In 2017, the Centre for Underwater Archaeology at the Ministry of Culture resumed the regular archaeological research in Nessebar with funding from the ministry. The main research question which engage the scientists during the next research seasons are: what is the evolution of the landscape of Nessebar peninsula; what part of the ancient town was destroyed by abrasive processes; what are the preserved archaeological structures underwater and what is their age; where were the harbours of the town; what is the state of the structures underwater and what are the possibilities for their exhibition and socialization in order to turn them into a destination for cultural tourism.

In accordance with the funding and the scientific and research questions listed above, in 2017 the CUA conducted a survey in the waters east and south-east of the peninsula, where earlier expeditions have recorded sections of walls, towers and bastions associated by their discoveries with the Thracian town (at depth of 4-5 m, and at a distance of 180 m from the coast), the Greek colony (Classical and Hellenistic Period, at a depth of 4 m and at a distance of 80-130 m from the coast). The research was concentrated in the areas to the east, west and south of the so-called “Southern Pier” (“Yuzhna Buna”) and consisted of geophysical and diving surveys, followed by recording of the discovered archaeological structures. The team of underwater archaeologists and marine geophysicists discovered some of the previously known sections of the town’s fortification system, as well as some structures that are not mentioned in the publications.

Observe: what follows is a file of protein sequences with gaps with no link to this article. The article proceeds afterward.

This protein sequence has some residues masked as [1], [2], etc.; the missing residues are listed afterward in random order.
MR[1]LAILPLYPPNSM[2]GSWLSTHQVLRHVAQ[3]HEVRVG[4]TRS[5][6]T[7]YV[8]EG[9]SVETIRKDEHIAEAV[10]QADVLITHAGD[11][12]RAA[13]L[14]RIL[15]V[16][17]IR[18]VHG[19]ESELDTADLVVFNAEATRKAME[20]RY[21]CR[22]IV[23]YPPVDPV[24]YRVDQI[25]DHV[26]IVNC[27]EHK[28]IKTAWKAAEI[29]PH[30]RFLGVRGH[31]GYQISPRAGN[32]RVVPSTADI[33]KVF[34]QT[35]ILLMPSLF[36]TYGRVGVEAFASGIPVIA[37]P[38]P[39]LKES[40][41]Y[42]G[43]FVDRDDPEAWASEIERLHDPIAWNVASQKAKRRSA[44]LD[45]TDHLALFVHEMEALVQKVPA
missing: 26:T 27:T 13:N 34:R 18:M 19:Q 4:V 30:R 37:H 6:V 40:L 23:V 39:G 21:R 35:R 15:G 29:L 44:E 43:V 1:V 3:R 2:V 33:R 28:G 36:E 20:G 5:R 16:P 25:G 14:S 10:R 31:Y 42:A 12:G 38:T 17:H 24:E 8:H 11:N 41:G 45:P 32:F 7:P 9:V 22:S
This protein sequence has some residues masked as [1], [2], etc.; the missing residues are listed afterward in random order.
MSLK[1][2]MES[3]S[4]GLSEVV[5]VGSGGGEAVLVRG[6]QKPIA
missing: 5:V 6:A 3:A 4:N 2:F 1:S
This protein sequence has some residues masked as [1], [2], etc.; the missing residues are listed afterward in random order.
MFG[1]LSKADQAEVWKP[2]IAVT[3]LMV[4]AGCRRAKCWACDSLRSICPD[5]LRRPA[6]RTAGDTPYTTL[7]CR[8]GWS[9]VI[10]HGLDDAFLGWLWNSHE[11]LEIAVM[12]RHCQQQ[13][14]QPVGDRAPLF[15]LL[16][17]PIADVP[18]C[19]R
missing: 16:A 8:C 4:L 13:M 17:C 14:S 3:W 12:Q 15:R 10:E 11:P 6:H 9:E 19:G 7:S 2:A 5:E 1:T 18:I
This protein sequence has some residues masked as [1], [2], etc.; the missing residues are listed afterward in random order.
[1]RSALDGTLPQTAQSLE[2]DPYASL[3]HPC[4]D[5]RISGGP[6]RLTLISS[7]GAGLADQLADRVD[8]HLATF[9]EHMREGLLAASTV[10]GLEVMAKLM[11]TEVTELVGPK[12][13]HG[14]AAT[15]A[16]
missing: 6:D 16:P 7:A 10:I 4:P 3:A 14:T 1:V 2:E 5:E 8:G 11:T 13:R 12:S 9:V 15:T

Based on the complex geophysical researches of the waters off Nessebar carried out by the CUA, a high-resolution digital terrain model was created. It provided geographical basis for mapping the registered sites as well as guidance for subsequent diving surveys of areas with high archaeological potential. The model will help to understand the logic of the fortification system location, the size of the ancient town as well as the dimensions of its submerged parts.

The results of the underwater archaeological researches were presented in the first joint UNESCO-STAB/ICOMOS Advisory Mission within the framework of the World Heritage Convention and the Convention on the Protection of the Underwater Cultural Heritage. Their experts were invited by the Bulgarian authorities and hosted by the Municipality of Nessebar from 28 November to 3 December 2017.